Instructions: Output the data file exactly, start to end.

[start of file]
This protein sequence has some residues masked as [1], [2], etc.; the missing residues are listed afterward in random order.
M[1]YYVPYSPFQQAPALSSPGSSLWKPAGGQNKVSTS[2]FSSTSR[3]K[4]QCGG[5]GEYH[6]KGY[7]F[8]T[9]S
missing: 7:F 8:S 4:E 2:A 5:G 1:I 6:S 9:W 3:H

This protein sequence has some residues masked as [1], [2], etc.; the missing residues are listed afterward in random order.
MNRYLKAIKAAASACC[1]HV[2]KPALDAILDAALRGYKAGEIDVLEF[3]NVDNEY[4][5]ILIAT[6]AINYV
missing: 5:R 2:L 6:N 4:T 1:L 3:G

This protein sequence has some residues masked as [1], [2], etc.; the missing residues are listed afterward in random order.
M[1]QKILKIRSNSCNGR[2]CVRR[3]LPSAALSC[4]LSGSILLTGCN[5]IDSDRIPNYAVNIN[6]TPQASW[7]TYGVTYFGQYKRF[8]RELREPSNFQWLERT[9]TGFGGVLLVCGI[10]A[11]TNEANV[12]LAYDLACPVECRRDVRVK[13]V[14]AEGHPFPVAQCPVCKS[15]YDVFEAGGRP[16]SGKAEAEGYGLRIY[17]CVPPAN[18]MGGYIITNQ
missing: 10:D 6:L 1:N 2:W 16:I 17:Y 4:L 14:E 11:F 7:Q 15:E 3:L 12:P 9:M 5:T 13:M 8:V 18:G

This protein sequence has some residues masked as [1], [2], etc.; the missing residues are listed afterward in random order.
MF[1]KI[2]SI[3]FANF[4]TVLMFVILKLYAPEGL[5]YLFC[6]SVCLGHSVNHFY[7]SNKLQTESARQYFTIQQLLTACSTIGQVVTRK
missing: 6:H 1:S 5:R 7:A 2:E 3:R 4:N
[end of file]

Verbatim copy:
This protein sequence has some residues masked as [1], [2], etc.; the missing residues are listed afterward in random order.
M[1]YYVPYSPFQQAPALSSPGSSLWKPAGGQNKVSTS[2]FSSTSR[3]K[4]QCGG[5]GEYH[6]KGY[7]F[8]T[9]S
missing: 7:F 8:S 4:E 2:A 5:G 1:I 6:S 9:W 3:H

This protein sequence has some residues masked as [1], [2], etc.; the missing residues are listed afterward in random order.
MNRYLKAIKAAASACC[1]HV[2]KPALDAILDAALRGYKAGEIDVLEF[3]NVDNEY[4][5]ILIAT[6]AINYV
missing: 5:R 2:L 6:N 4:T 1:L 3:G

This protein sequence has some residues masked as [1], [2], etc.; the missing residues are listed afterward in random order.
M[1]QKILKIRSNSCNGR[2]CVRR[3]LPSAALSC[4]LSGSILLTGCN[5]IDSDRIPNYAVNIN[6]TPQASW[7]TYGVTYFGQYKRF[8]RELREPSNFQWLERT[9]TGFGGVLLVCGI[10]A[11]TNEANV[12]LAYDLACPVECRRDVRVK[13]V[14]AEGHPFPVAQCPVCKS[15]YDVFEAGGRP[16]SGKAEAEGYGLRIY[17]CVPPAN[18]MGGYIITNQ
missing: 10:D 6:L 1:N 2:W 16:I 17:Y 4:L 14:E 11:F 7:Q 15:E 3:L 12:P 9:M 5:T 13:M 8:V 18:G

This protein sequence has some residues masked as [1], [2], etc.; the missing residues are listed afterward in random order.
MF[1]KI[2]SI[3]FANF[4]TVLMFVILKLYAPEGL[5]YLFC[6]SVCLGHSVNHFY[7]SNKLQTESARQYFTIQQLLTACSTIGQVVTRK
missing: 6:H 1:S 5:R 7:A 2:E 3:R 4:N